Dr. Anderson, 1862 Elizabeth Keckley “Mrs. Lincon’s Dressmaker”
Real or Fictional?
This depiction started as a study of key figures before and during America’s War Between The States (aka “Civil War”). Dr. Anderson intends to wear her ensemble each year in teaching this section to her elementary school students, along with activities and “hands on” procedures.
Her first thought was to depict a real and know woman of the day such as those she would be teaching specific lessons on: Mary Todd Lincoln, Harriet Tubman, Elizabeth Stanton, and Susan Anthony for example. She also wanted to do something grand and sweeping – different than the other ensembles we had built for her – that would catch the attention of everyone right away.
This would be the best lesson yet for using her costume to teach. The problem was, of historical characters, really only Mrs. Lincoln focused on the highest fashion of the day. In a war torn country, it was difficult for most women to obtain or afford fancy goods.
At A CrossRoads of Sorts
That left us with finding a different notable character, or developing the “typical woman of the day” based on research. In developing the Historical Context for the era, we found real diaries and a summary of their content of women who lived “at the crossroads”, or in a type of “middle ground” between the north and the south. Their lives were full of issues regarding the war, and they were of different sympathies, yet they had very much in common as we discuss on that page.
We recommended to Dr. Anderson that we focus on the year of 1862 because it has very specific and easy to recognize fashion characteristics and construction methods that are easy to teach. It’s not the largest crinoline era, but it is the one most noted in documents and photos, because the year was early in the war and women had hope the war would soon be over. Most had not lost their homes or plantations, and leisure might have been more abundant for some.
Of course we are referring to middle and upper classes, which were the strength of the American economy at the time, and must make a conscious decision to not depict slaves, low or working class, rural, or pioneer women.
In the decision to create an ensemble of formal wear, or a ball gown, the depiction needs to be of a high enough class, status, and wealth to be able to afford and have time to wear evening wear.
Below: Rural and Settler clothing (1), while the same style, would be depicted much differently than a duchess (center), or Louisa May Alcott of the middle class (3)
A Subjective Decision
We recommended to the good doctor then, that she base her character on a combination of real women of the day; those we describe on the history pages, and to use that character to describe her position RELATIVE to the characters she is teaching about. For example, to describe Harriet Tubman from the perspective of a Northern Sympathizer from Ohio who has brothers in the Union army, would be quite different than from that of a Southern Sympathizer from a plantation in the Carolinas with brothers in the Confederate army.
One she chooses a position from which to make observations, she can teach from that position. As far as the ensemble we build her, it won’t really matter unless she goes to extremes. For a woman to dress grandly for a ball, she must be of upper middle to upper class, and have a secure home environment with sources of income and access to goods.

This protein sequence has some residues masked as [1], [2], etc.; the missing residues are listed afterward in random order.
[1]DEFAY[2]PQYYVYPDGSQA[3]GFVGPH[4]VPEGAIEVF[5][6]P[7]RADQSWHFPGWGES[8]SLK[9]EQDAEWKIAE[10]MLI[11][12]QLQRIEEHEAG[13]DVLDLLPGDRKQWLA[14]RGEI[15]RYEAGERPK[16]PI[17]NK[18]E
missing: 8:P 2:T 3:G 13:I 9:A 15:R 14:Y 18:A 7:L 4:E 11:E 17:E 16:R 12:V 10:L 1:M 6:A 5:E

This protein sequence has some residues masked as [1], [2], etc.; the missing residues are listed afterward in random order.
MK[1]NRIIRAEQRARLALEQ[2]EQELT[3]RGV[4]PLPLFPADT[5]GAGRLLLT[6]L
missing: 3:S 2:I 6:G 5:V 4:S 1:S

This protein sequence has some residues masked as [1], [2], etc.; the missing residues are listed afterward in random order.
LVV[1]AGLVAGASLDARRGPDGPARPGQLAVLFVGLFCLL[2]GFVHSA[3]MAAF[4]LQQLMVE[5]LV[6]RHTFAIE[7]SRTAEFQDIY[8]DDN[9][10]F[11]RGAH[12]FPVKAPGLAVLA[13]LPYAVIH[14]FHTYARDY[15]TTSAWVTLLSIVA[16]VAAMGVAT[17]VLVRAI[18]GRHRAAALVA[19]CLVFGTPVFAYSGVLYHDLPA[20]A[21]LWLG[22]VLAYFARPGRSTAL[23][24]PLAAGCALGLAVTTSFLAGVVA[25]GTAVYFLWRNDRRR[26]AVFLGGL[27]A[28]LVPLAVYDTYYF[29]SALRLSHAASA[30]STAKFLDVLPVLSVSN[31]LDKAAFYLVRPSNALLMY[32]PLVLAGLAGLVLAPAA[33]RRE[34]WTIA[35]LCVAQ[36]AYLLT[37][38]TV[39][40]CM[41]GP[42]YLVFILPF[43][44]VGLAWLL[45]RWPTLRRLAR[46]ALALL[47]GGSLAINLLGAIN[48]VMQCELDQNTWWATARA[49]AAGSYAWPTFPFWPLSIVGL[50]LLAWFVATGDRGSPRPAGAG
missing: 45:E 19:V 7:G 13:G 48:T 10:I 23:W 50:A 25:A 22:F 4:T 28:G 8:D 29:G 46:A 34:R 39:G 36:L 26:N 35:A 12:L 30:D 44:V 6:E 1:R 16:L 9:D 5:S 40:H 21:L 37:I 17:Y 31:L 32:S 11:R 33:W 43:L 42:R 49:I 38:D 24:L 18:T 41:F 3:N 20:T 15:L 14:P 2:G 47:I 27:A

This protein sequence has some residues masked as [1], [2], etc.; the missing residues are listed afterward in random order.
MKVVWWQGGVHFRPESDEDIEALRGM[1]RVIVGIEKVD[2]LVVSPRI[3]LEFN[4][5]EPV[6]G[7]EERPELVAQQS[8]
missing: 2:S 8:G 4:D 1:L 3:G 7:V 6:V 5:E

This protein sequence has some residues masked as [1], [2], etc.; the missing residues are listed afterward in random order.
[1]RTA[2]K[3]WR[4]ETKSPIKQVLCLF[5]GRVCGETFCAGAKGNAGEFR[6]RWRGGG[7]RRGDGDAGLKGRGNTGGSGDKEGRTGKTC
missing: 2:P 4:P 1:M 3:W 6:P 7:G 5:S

We Begin with the Best
Dr. Anderson, after studying the diaries, real people, extant garments, and the realities of fabric and notion availability and cost for the project, has decided on a depiction of “Mrs. Lincoln’s Dressmaker”, Elizabeth Keckley. Yvonne wanted a real woman of the day for a real depiction, and needed an African-American depiction. Mrs. Keckley will be PERFECT in that she was at a Crossroads of sorts as she lived between the world of the freed slave and the upper crust of Washington society. She had access to the White House, secrets, as well as “on the streets” information.
Her story tells of her journey from slave to entrepreneur, from South to North, and it involves all the issues and concepts of the day from the perspective of an insider who is really an outsider. It tells the tale of love and loss; rise and fall. The best part about her story is we have a few photographs, documents, and enough fictional support to make a good estimate as to how she would have dressed and behaved.
It also resolves the issue of how Dr. Anderson will modestly cover her neckline in a time where evening wear revealed all. It makes the decision to make a high end day dress, and that has to be silk taffeta with tiny checks, stripes, or solid color. Moreover, with Mrs. Keckley being heralded as the most talented seamstress of the day, it allows us to show off our fancy work and unique design. For this we get to study Mrs. Lincoln’s dresses, since most were Mrs. Keckley’s original designs from which to draw inspiration for the type of ensemble Mrs. Keckley would have made for herself!
(See the Fashion History Page for analysis of Mrs. Keckley’s designs for Mrs. Lincoln)
Elizabeth Keckley was Mrs. Lincoln’s dressmaker. We researched Mrs. Lincoln, Mrs. Keckley, and the era in general from all possible resources, but even the fictional stories of her seem to almost word for word rely on Mrs. Keckley’s autobiography.
As we are fans of first hand resources, the following brief chronology is based on “Behind the Scenes” or “Thirty Years a Slave and Four Years in the White House” written by Mrs. Keckley herself and published in 1868.
The Virginia Museum of History and Culture Website summarizes her life:
“Born a slave in Dinwiddie County, Virginia, Elizabeth Hobbs Keckley (1818-1907) purchased her freedom in 1855 and supported herself as a seamstress, first in St. Louis, and then in Washington, D.C. Her skills brought her to the attention of Mary Todd Lincoln, who hired Keckley in 1861. Keckley became Mary Lincoln’s favorite dressmaker and later her personal companion, confidante, and traveling companion. It was a remarkable friendship between two very different women, but it ended with the publication of Keckley’s memoirs in 1868.